Closets, what are they for?

Written by: Andrés Suro



Time to read 5 min

We all know the expression coming out of the closet. It comes from the mid-twentieth century in the United States, and it is believed that its origin comes from trans men and women who “came out of the closet” who wore feminine clothes as a way to express their sexuality openly to society in a vindictive way. As a result, today, it is used to define homosexual and trans people who decide to accept and express their sexual identity. 

Nowadays, closets are a source of debate and controversy. This is due to the misconception that, if you are part of the LGBTQ+ community, you should let everyone know to assure their sexual identity in society. However, it is still necessary to come out of the closet in certain social circles for many LGTBIQ+ people in order to be respected? So how relevant are “closets” nowadays?

What does it mean coming out of the closet?

Conventionally, we can understand coming out as the process by which a person, usually homosexual, although it can also apply to trans realities, communicates his or her sexual identity to his or her acquaintances. Historically, it has been understood that this was something necessary because, otherwise, the person would be deceiving their loved ones. Therefore, the focus of blame was placed on the person who lived this experience as something traumatic on many occasions due to the fear of the uncertainty of not knowing how others would react.

Nowadays, this definition has changed and coming out is related more to a process of self-knowledge and self-acceptance than of disclosure to others for many young people. On the other hand, there is a large sector of the population that denies this experience and feels that they do not have to vindicate their sexuality to naturalize their experience as much as possible. But what does it really mean? Coming out could be summarized in three stages:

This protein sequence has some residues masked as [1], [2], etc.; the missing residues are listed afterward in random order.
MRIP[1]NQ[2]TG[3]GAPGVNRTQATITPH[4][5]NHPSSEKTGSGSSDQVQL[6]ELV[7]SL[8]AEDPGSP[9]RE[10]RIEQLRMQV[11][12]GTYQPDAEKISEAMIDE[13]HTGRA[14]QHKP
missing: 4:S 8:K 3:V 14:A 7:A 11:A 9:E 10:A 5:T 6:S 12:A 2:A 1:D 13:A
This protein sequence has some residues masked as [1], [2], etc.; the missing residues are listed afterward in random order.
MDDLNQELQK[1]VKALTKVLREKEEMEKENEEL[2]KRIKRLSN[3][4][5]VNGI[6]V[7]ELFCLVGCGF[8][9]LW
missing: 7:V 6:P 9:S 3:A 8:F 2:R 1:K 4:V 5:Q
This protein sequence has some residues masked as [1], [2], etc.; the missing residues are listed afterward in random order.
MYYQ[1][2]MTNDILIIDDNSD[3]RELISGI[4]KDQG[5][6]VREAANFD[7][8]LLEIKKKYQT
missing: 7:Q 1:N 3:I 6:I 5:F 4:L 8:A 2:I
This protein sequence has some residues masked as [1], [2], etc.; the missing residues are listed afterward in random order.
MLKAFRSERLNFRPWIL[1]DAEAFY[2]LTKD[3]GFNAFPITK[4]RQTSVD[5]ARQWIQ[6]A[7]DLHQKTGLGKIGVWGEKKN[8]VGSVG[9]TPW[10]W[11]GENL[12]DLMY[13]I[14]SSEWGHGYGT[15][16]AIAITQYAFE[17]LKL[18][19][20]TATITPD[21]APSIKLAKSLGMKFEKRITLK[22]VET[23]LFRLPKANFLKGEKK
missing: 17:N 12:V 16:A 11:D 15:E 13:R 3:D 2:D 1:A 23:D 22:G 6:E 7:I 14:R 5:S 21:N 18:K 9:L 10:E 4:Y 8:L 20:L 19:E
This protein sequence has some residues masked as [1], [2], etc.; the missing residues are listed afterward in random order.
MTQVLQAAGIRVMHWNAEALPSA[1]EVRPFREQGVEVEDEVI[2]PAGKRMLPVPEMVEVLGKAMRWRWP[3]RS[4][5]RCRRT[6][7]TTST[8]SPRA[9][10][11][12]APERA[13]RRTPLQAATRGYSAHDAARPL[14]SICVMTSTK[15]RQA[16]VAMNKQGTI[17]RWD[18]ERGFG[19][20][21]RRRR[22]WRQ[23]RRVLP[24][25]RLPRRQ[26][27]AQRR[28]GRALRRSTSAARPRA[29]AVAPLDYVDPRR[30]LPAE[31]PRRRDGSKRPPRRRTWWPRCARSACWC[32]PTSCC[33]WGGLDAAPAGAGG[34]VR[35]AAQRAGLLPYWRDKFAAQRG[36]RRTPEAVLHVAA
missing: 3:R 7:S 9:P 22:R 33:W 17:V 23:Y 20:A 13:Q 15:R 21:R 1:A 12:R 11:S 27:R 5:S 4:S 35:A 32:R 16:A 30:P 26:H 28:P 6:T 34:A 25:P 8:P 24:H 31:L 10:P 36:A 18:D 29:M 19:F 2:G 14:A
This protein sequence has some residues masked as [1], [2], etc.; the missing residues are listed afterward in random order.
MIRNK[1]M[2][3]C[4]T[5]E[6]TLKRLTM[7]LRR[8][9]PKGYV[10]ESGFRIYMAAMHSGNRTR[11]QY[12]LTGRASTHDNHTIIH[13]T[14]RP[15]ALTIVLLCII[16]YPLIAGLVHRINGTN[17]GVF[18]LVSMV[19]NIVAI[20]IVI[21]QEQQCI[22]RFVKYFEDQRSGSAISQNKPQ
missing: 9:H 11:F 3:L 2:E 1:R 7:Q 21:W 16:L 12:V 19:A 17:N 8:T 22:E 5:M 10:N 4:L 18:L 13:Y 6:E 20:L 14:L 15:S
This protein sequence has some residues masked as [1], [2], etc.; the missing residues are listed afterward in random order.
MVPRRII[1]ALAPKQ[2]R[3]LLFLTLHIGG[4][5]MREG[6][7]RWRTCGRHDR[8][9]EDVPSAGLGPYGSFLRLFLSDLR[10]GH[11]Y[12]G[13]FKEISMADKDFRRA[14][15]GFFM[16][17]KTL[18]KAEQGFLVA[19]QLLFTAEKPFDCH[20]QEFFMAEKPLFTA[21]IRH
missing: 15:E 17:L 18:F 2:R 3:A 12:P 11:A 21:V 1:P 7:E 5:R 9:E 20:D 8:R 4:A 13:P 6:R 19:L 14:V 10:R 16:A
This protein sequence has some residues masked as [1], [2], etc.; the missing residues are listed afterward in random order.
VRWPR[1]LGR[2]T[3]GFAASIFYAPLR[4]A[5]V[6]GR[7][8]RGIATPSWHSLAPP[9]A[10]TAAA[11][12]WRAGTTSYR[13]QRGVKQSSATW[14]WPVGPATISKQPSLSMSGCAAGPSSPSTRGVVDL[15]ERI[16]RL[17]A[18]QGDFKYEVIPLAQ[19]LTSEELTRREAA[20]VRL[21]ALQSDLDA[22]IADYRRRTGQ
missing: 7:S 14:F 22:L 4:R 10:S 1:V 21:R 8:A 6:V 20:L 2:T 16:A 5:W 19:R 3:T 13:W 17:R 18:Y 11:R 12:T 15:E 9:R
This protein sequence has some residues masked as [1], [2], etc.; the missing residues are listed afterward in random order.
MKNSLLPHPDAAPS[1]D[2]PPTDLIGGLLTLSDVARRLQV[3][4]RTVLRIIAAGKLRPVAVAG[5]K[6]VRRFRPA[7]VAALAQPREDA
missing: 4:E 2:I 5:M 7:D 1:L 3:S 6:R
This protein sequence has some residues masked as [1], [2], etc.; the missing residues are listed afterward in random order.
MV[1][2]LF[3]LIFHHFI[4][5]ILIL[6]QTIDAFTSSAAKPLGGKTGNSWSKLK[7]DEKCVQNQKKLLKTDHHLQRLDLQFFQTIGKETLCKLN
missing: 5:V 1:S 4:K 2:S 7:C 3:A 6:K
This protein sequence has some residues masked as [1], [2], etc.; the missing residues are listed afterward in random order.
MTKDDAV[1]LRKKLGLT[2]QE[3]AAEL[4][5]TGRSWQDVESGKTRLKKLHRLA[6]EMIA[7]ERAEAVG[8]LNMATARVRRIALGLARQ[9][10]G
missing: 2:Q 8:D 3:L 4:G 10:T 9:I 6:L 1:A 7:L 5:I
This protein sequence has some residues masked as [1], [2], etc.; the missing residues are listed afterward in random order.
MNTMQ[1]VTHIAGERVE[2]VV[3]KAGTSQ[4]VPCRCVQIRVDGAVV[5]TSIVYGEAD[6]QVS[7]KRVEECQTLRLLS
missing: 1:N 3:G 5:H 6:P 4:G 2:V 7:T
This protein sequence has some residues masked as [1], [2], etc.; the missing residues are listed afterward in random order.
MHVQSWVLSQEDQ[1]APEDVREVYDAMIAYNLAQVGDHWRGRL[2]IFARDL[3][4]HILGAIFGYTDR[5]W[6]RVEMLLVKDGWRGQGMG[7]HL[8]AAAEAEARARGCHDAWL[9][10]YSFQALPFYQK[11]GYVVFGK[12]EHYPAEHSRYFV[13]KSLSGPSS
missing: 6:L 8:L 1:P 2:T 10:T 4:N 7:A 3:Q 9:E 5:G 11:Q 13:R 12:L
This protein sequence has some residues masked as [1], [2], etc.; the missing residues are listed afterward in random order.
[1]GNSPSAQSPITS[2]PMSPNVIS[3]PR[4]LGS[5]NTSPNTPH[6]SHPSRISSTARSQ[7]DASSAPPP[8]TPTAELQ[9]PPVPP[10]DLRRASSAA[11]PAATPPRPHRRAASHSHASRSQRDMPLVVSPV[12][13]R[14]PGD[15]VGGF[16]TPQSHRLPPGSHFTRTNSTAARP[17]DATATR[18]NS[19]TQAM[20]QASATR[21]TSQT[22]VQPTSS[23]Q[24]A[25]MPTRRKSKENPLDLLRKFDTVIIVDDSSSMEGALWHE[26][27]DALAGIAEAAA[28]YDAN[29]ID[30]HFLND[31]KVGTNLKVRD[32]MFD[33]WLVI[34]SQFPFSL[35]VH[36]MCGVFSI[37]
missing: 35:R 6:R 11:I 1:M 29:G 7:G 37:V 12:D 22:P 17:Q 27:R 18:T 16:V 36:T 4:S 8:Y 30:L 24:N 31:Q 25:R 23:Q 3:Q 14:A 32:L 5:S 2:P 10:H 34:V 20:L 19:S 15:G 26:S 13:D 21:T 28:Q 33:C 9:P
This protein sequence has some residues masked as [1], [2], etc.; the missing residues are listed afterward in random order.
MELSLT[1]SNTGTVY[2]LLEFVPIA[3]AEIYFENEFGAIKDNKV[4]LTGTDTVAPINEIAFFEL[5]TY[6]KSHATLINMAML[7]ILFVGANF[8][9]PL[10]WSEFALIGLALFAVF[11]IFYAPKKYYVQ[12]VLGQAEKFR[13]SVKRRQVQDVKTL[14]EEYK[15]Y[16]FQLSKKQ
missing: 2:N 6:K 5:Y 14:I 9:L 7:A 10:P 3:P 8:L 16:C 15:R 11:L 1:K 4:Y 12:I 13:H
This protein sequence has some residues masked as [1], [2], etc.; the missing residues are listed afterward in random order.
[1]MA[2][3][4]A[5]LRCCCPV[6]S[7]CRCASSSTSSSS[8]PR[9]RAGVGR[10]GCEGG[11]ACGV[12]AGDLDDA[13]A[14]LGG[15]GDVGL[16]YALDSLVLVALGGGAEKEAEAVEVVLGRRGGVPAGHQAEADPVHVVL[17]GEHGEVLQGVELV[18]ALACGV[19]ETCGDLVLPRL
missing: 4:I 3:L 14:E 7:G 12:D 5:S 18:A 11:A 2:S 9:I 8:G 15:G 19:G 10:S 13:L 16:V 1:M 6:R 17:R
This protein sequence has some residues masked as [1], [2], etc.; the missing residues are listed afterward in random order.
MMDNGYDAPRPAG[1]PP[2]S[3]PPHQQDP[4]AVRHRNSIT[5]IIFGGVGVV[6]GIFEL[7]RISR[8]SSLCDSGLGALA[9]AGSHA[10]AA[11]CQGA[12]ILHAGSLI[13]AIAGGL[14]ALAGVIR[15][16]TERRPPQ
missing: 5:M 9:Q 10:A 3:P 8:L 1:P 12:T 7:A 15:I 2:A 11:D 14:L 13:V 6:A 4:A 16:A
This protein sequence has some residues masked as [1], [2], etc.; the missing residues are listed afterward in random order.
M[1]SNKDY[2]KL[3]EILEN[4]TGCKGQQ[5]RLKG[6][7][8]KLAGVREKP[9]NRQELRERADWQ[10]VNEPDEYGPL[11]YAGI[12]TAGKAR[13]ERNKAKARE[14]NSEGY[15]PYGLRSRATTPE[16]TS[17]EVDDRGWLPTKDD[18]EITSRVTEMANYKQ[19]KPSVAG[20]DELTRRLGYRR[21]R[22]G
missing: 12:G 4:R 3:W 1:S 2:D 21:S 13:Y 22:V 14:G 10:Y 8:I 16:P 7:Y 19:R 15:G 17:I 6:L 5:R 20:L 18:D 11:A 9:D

• Acknowledgement: Awareness of feeling different from the rest because we are attracted to people of the same gender (homosexuality or bisexuality) or we feel that our identity does not correspond to the assigned one (trans identities). 

  • Exploration: It is when we have the first sexual experiences or approach that differentiates us from the rest.

  • Acceptance: There is full agreement between what we feel, what we do and how we express ourselves. 

Generally, these phases can summarize the process that many LGBTQ+ people go through to come out. However, it can vary greatly depending on one’s context and circumstances, so the consequences will also be different. 

Gay couple holding a lgbtq flag in a van

What are the consequences?

It can all be summed up in two words: it depends. It is true that we can find better and more positive ways to come out, but there will be a great chance that there will be some negative consequences due to the lack of understanding of a large sector of the population. Among them, we find: 

  • Suffering bullying or mobbing: It is still common to be bullied at school or at work. This denigrating and discriminatory treatment that can range from the purely psychological to physical. 

  • Rejection and hostility from the family: For many parents or caregivers (especially those with strong religious beliefs) don’t comprehend the idea of having a gay child, which means a rejection of their children that sometimes leads to abandonment or lack of protection.

  • Environmental rejection: Growing up in a community that rejects the LGTBIQ+ community increases the likelihood that certain people close to you (friends and colleagues) will reject you or distance themselves from you.